"The climb is going good, and we had to stop because of the snow," Qadeer said optimistically. "I will get my men some more equipment and supplies and head out again in the morning." Johnson gave Qadeer an update from ISAF, which was planning to fly a Slovenian mountain rescue team onto the mountain.
The two of them, along with other 2nd Kandak staff, reviewed the plan for Feb. 7. "The eyes of the world are watching the ANA on this mission," Johnson said. "And the army is showing the Afghan people that they are able to serve them in many situations."
Packed and ready to go, the team departed the base camp. At 7 a.m., the ANA soldiers were off again with fresh clothes, carrying extra food and water.
The team was able to reach an area of the summit within five hours and rejoin its other half, which had continued its mission the same morning.
"I am really impressed with these guys. The way they persevered up the mountain without special climbing gear is remarkable, and they are getting the job done," according to U.S. adviser South Carolina Army National Guard Capt. Benjamin Dunn.
The soldiers began to continually probe the snow with climbing sticks in hopes of finding some remnants of the wreckage. Because the snow was over chest high and the ANA was not equipped with any type of global positioning devices, locating the main crash site was difficult.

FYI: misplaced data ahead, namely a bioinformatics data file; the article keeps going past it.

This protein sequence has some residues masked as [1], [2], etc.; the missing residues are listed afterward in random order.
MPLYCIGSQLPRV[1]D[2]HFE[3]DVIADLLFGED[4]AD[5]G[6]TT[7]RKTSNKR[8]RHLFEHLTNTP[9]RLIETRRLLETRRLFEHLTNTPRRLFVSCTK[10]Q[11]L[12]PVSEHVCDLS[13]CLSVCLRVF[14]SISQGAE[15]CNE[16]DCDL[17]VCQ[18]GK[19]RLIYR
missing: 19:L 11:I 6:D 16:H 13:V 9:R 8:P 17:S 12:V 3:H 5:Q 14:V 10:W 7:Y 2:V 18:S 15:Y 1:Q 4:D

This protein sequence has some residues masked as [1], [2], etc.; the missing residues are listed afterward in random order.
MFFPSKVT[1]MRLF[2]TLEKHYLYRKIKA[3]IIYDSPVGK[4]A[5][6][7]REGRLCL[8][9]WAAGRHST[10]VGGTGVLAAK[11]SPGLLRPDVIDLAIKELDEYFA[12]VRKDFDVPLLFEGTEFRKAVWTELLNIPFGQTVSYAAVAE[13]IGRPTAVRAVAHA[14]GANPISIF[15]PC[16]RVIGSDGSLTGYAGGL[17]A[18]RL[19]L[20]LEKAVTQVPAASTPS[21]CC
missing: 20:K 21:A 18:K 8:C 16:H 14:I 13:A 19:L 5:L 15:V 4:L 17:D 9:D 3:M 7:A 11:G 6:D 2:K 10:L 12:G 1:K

In the meantime, ISAF got an aircraft up to the site that morning with a team of Slovenian mountain rescue members, who located the site and determined that no one had survived the crash.
Then, the ISAF members had to leave the mountain to avoid being caught in the adverse conditions.
And the Afghan soldier team was within 100 meters of the crash site when a severe storm warning was issued from the command center. The team had hoped to spend that night on the mountain and await medical team arrival the following morning, Feb. 8, according to Gen. Mohammed Zahir Azimi, Ministry of Defense spokesperson.
But their commander ordered them back to base camp. As the ANA soldiers made their way down, the weather deteriorated rapidly. But the soldiers made it back ahead of the storm, bringing with them valuable information. According to Johnson, "the speed and audacity in which the ANA operated on this mission would be impressive to any nation's army."
Determining there were no survivors, the ISAF rescue team shifted the operation from a rescue to a recovery mission. ISAF began Phase 2 of the operation: planning recovery. But the snow had continued and fog covered the mountainside, hampering flying operations.
The ANA adjusted its operation and was standing by to assist in the recovery. It will continue to provide security to the area and conduct checkpoint operations.
"The people of Afghanistan are proud of you," Qadeer told the soldiers of the 2nd Kandak. "You were given a mission to deploy, set up checkpoints, set up a command center, and climb to the crash site to support a rescue mission. And you completed the mission. I thank you all."
(Army National Guard Sgt. 1st Class Mack Davis is assigned to the Office of Military Cooperation Afghanistan; Okalahoma Army National Guard Maj. Eric Bloom assisted with this article.)